Minister of Information and Culture, Alhaji Lai Mohammed, has urged investors to take advantage of the burgeoning opportunities in Nigeria’s creative industry, which he described as the fastest growing sector of the nation’s economy, in terms of business opportunities, employment, earnings and entertainment.
Alhaji Mohammed made the pitch at the 11th Tourism Investment and Business Forum for Africa, tagged ‘Investour’, which was held on the sidelines of the ongoing International Tourism Trade Fair, FITUR, in Madrid, Spain, on Thursday, January 23.
The minister disclosed that the sector currently employs about one million people, directly and indirectly, and has the potential to employ millions more, with the much-needed investment.
He added, “Nollywood, for example, is not just about entertainment. It is also a major driver of economic growth and job creation, especially for youths and women.
“With over 2,000 movies produced annually, the opportunities are immense for wealth and job creation.”
Contending that though the growth in the area of cinemas, for example, has been impressive, Mohammed added that it is yet a tip of the iceberg, adding, “In 2014, Nigeria had just 23 cinemas, 100 screens and three digital platforms.
“By 2018-2019, the cinemas have grown to 51, the screens to 184 and the digital platforms to five. Now, this is just a tip of the iceberg, considering that 6,000 screens and 1,000 cinemas are required to serve the Nigerian population of about 200 million people.”
The minister added that the potential impact of such growth includes the creation of additional one million jobs and a GDP growth contribution of 3 to 5 per cent.
Alhaji Mohammed, who served as a panellist at the event, said Nigeria also boasts of a very vibrant and popular music industry, which not only reflects her cultural richness, but has over the years translated into international recognition and acceptance.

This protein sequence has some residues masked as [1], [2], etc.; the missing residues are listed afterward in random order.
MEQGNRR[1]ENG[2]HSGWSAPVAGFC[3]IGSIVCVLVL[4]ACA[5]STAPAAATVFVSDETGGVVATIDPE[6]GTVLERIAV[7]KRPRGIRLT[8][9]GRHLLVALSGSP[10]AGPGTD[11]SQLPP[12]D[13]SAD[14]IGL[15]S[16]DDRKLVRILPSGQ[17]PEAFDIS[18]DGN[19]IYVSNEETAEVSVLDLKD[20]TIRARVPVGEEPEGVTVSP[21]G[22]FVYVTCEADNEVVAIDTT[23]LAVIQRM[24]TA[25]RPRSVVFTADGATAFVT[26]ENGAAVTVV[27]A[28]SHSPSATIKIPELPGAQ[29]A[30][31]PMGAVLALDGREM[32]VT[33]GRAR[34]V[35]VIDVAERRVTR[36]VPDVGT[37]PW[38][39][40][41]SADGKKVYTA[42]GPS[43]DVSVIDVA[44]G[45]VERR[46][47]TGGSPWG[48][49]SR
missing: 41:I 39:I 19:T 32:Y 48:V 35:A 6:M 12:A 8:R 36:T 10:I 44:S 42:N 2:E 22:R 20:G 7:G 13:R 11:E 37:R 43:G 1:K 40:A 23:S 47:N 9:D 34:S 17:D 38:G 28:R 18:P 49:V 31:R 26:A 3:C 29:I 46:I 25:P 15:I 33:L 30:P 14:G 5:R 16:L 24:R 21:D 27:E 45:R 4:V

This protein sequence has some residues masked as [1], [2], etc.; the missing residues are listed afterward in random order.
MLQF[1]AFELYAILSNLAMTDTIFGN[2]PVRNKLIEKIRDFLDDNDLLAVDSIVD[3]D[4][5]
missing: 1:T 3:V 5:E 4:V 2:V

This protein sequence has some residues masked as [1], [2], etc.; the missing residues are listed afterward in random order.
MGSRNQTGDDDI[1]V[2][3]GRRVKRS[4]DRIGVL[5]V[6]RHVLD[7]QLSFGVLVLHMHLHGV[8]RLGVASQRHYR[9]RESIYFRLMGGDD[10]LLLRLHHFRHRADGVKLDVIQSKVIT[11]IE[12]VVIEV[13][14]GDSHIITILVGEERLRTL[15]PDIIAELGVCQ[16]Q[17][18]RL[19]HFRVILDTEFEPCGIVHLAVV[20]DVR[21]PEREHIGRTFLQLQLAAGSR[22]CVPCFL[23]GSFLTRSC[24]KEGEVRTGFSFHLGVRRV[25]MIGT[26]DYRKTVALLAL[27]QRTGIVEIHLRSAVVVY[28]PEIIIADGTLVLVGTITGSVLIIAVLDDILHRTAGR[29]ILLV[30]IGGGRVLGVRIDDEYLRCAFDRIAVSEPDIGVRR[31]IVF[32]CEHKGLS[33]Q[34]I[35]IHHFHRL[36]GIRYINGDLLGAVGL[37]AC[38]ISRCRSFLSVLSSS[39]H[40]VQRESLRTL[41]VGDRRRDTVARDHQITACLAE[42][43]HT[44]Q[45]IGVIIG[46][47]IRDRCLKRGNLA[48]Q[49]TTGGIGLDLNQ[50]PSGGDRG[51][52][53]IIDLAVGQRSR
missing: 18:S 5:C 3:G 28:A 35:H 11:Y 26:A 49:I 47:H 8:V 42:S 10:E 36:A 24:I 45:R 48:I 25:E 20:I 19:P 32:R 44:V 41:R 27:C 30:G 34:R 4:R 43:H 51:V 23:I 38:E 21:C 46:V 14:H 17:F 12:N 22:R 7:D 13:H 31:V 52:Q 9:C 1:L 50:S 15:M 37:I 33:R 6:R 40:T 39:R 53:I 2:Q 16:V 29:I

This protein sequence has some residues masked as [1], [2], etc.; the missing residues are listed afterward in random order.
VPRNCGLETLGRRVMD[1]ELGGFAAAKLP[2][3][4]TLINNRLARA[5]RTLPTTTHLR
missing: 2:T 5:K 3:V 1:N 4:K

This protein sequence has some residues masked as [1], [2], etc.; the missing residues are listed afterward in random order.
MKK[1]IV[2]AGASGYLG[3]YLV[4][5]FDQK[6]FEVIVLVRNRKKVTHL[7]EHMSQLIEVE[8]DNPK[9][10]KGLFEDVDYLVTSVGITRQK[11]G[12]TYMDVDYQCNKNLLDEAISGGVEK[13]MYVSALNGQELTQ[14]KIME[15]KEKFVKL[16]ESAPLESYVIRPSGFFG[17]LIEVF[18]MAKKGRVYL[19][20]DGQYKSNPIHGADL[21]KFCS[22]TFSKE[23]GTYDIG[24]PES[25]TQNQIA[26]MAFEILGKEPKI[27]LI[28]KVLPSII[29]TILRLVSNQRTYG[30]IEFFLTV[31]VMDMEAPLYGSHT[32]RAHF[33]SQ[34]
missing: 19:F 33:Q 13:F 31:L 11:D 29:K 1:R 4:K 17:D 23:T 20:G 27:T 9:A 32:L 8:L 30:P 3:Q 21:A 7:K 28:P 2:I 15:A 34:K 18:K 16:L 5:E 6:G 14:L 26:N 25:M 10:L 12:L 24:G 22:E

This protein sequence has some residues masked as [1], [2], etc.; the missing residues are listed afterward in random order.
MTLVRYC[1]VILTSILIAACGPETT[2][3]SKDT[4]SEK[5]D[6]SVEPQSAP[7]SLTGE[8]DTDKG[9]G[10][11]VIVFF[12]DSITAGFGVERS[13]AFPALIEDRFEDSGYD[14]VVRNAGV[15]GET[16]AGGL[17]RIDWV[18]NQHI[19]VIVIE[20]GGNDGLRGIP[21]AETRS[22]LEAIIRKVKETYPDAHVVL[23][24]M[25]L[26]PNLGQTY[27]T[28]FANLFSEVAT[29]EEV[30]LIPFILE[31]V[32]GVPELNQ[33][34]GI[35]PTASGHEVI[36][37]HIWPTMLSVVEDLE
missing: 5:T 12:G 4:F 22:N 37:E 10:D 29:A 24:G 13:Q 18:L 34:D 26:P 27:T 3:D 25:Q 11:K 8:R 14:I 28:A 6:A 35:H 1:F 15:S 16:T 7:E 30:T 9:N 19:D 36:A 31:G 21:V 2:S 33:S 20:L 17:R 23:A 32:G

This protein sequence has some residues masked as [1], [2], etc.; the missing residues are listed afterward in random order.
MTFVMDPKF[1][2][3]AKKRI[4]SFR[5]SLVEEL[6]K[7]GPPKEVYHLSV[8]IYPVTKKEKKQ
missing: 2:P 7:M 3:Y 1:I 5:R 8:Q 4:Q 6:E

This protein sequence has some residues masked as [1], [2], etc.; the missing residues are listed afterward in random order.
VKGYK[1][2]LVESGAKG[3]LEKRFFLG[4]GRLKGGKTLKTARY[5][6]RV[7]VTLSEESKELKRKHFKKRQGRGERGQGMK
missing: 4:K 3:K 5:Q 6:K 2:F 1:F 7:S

He said, “The Nigeria music revenue grew from about $36 million in 2014 to $53 million in 2018 and is projected to hit $86 million in 2021, making it the biggest in the region.”
He also noted that a chunk of the figure comes from digital music consumption, an area of the market which significantly boosted the industry in Nigeria and paved the way for local artists to thrive.
In the area of fashion, the minister put the earnings at over N4 trillion of Nigeria’s re-based GDP (National Bureau of Statistics, 2018), and described arts and crafts as another growing area of the creative industry.
He said that Nigeria could also leverage on gastronomy to grow her tourism and create jobs, with a rich food diversity, especially for women who, he said, dominate the sector.
He said, “It offers opportunities for communities to integrate tourism and local food systems in order to promote economic activities. Gastronomy tourism contributes positively to many levels of the tourism value chain, such as agriculture and local food manufacturing and provides a platform for the promotion of cultures through their cuisine.”